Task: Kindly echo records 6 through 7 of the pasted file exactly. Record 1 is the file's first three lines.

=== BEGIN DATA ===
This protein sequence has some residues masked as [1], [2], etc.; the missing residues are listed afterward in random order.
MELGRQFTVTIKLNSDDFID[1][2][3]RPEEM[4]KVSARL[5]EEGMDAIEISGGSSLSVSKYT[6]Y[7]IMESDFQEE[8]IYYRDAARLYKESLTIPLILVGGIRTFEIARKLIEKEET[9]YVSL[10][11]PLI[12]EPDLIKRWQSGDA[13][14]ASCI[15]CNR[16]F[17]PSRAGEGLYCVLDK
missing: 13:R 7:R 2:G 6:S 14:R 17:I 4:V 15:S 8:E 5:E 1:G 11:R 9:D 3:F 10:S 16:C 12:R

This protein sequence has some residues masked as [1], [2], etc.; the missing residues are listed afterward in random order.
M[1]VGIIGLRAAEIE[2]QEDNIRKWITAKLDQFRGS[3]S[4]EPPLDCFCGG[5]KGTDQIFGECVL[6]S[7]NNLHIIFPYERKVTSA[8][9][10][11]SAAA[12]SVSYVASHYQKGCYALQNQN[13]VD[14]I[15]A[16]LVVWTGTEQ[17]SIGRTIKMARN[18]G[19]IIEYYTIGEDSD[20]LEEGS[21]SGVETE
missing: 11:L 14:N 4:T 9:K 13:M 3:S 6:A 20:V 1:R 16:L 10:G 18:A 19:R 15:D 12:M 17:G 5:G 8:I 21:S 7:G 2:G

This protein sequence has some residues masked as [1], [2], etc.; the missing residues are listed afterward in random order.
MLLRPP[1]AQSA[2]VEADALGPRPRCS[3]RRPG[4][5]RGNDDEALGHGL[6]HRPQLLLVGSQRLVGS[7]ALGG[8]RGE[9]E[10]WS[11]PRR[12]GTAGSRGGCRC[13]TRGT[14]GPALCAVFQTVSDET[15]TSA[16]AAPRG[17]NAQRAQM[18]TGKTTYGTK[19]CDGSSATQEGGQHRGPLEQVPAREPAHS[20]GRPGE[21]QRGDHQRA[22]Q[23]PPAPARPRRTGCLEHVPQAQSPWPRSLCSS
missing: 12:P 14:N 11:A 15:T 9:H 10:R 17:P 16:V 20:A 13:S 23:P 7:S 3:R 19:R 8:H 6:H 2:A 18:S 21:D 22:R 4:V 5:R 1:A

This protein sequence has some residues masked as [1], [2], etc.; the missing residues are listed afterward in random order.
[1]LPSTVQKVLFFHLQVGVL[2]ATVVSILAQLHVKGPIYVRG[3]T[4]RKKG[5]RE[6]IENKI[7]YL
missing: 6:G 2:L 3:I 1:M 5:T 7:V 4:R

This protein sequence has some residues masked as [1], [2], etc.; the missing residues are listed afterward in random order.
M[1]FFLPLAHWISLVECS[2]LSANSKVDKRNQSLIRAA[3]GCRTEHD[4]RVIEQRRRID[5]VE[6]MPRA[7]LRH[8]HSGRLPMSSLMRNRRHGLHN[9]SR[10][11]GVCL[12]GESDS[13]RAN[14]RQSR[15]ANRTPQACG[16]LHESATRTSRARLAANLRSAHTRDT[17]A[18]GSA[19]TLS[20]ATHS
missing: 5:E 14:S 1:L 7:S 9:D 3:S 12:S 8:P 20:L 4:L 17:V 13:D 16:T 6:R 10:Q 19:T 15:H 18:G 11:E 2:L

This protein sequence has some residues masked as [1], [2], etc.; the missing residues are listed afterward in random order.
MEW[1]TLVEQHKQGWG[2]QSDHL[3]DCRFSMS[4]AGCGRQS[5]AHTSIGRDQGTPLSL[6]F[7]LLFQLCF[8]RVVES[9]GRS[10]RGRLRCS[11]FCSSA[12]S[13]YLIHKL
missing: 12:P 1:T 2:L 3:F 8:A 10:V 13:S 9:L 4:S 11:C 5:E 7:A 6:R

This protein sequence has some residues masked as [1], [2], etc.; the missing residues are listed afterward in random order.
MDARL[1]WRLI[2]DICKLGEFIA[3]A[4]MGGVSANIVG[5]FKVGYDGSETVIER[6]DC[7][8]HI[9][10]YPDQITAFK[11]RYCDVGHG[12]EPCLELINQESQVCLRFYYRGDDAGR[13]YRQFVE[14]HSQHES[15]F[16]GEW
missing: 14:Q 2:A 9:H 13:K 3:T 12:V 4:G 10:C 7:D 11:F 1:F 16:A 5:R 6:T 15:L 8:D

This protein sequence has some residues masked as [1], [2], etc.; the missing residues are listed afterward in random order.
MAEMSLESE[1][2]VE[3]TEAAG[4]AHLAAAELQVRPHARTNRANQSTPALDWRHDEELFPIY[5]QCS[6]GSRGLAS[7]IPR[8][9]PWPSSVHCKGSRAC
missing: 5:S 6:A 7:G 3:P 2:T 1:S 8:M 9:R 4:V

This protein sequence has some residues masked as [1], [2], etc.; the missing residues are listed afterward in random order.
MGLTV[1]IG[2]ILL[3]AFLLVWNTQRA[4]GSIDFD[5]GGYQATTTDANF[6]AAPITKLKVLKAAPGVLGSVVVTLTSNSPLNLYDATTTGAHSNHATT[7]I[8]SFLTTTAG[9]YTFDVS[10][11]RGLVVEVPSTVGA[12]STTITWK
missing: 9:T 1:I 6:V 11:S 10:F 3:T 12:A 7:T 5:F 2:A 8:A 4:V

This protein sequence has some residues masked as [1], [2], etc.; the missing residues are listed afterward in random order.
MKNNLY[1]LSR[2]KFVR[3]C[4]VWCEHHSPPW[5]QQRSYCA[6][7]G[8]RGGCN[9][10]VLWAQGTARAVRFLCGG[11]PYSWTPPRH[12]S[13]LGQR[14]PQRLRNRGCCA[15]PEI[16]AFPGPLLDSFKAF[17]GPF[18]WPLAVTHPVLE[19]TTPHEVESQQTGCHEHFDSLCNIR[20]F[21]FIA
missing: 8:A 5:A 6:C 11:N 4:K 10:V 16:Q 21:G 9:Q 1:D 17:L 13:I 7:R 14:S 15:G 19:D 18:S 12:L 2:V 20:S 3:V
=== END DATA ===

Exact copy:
This protein sequence has some residues masked as [1], [2], etc.; the missing residues are listed afterward in random order.
MEW[1]TLVEQHKQGWG[2]QSDHL[3]DCRFSMS[4]AGCGRQS[5]AHTSIGRDQGTPLSL[6]F[7]LLFQLCF[8]RVVES[9]GRS[10]RGRLRCS[11]FCSSA[12]S[13]YLIHKL
missing: 12:P 1:T 2:L 3:F 8:A 10:V 13:S 9:L 4:S 11:C 5:E 7:A 6:R

This protein sequence has some residues masked as [1], [2], etc.; the missing residues are listed afterward in random order.
MDARL[1]WRLI[2]DICKLGEFIA[3]A[4]MGGVSANIVG[5]FKVGYDGSETVIER[6]DC[7][8]HI[9][10]YPDQITAFK[11]RYCDVGHG[12]EPCLELINQESQVCLRFYYRGDDAGR[13]YRQFVE[14]HSQHES[15]F[16]GEW
missing: 14:Q 2:A 9:H 13:K 3:T 12:V 4:G 10:C 7:D 11:F 1:F 16:A 5:R 6:T 15:L 8:D